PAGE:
#7 - The kind of thoughts that keep a person from falling
5 posts • Page 1 of 1
Is D wrong because the stimulus says to count sheep if a person is "being prevented from sleeping solely by such thoughts," and the answer choice says: "whenever those thoughts arose" ?? Is that why or is there another reason? I was torn between D & C. Thanks!
The hypothesis is that counting sheep induces sleep because it blocks out any pesky thoughts that crop up and prevent a person from sleeping. So the value of counting sheep is not that imagining sleep makes a person sleepy, but that counting sheep prevents a person's mind from thinking about anything else.
Answer choice (D) seems to indicate that counting sheep will make a person sleepy -- not quite what the argument is getting at. The hypothesis doesn't hinge on sheep inducing sleep so much as preventing thoughts that would keep a person awake.
Answer choice (C), by contrast, fills in a key gap in the argument. The whole point of counting sheep is to prevent oneself from thinking about anything that could stave off sleep. But what if imagining sheep is in itself enough to keep a person awake? Answer choice (C) addresses this potential flaw in the argument to state that thinking about sheep is not the kind of thought that will keep a person awake.
Since this is an assumption question, you can also use the negation technique to check your answer -- if the negated answer choice attacks the argument, you've picked the right one. The negation of answer choice (C) is that imagining sheep will keep a person awake. Clearly, if thinking about sheep keeps one awake, it's not a good method to fall asleep.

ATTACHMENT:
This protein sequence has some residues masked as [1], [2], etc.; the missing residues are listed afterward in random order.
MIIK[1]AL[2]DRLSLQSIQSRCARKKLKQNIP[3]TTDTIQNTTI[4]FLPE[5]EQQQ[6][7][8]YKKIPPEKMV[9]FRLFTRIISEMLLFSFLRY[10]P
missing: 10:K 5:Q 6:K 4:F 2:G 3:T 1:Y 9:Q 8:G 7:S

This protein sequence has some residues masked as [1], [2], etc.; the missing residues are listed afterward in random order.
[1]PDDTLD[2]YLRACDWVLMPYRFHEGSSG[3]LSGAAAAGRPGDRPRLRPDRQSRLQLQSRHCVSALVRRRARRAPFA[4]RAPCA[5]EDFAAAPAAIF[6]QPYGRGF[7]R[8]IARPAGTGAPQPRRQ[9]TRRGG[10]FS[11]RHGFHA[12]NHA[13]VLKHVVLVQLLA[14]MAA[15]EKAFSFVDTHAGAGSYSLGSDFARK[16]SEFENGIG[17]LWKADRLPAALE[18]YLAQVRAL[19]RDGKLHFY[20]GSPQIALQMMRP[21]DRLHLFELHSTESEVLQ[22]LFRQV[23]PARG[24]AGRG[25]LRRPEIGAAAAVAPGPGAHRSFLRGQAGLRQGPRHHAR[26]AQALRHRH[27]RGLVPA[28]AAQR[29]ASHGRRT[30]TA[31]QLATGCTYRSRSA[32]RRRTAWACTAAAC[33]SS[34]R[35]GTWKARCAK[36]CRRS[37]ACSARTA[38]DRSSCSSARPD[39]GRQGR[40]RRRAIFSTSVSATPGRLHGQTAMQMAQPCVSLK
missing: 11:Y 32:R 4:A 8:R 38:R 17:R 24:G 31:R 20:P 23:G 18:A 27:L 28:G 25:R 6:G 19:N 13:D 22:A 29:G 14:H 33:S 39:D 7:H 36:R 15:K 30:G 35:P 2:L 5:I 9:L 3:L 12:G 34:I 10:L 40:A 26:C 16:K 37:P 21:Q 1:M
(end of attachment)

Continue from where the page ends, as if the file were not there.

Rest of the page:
I hope that clears things up. Good luck!
It does - thanks !
Is this a sufficient or necessary assumption question? I perceived it as a sufficient assumption question and arrived at the correct answer (C).
Definitely a necessary assumption, bk1111, which in PowerScore parlance is just called an assumption. What some folks call a sufficient assumption, we call a Justify the Conclusion. Here, where the stem tells us that the correct answer must be true, which is the language of necessity in conditional reasoning, we are looking for a (necessary) assumption.
Answer C makes a good link between the premises and the conclusion, but it doesn't justify the conclusion. If you were looking for an answer that proves the conclusion (that counting sheep would enable someone to fall asleep) then you probably should have picked answer D: if thoughts of sheep induce sleep, then it would prove that counting sheep in your head would enable you to sleep, right?
The key difference between Justify and Assumption questions is what needs to be true. For Justify, the answer must prove that the conclusion is true, while for Assumptions the conclusion proves that the author must have believed that the answer was true. The language of the stem will use the word "if" in a Justify question (if true, if assumed), while the language in an Assumption stem will not use that word (which of the following must the author have assumed, which of the following must be true, etc.).
Be careful not to mix these two up! While the answers may often be similar, and can even be identical, that will not always be the case, and confusing one for the other can frequently lead you to select a wrong answer. The authors will lay out justify answers to assumption questions and vice versa for that very reason. You got lucky this time!
Keep at it!
Adam M. Tyson
PowerScore LSAT, GRE, ACT and SAT Instructor
Follow me on Twitter at https://twitter.com/LSATadam
5 posts • Page 1 of 1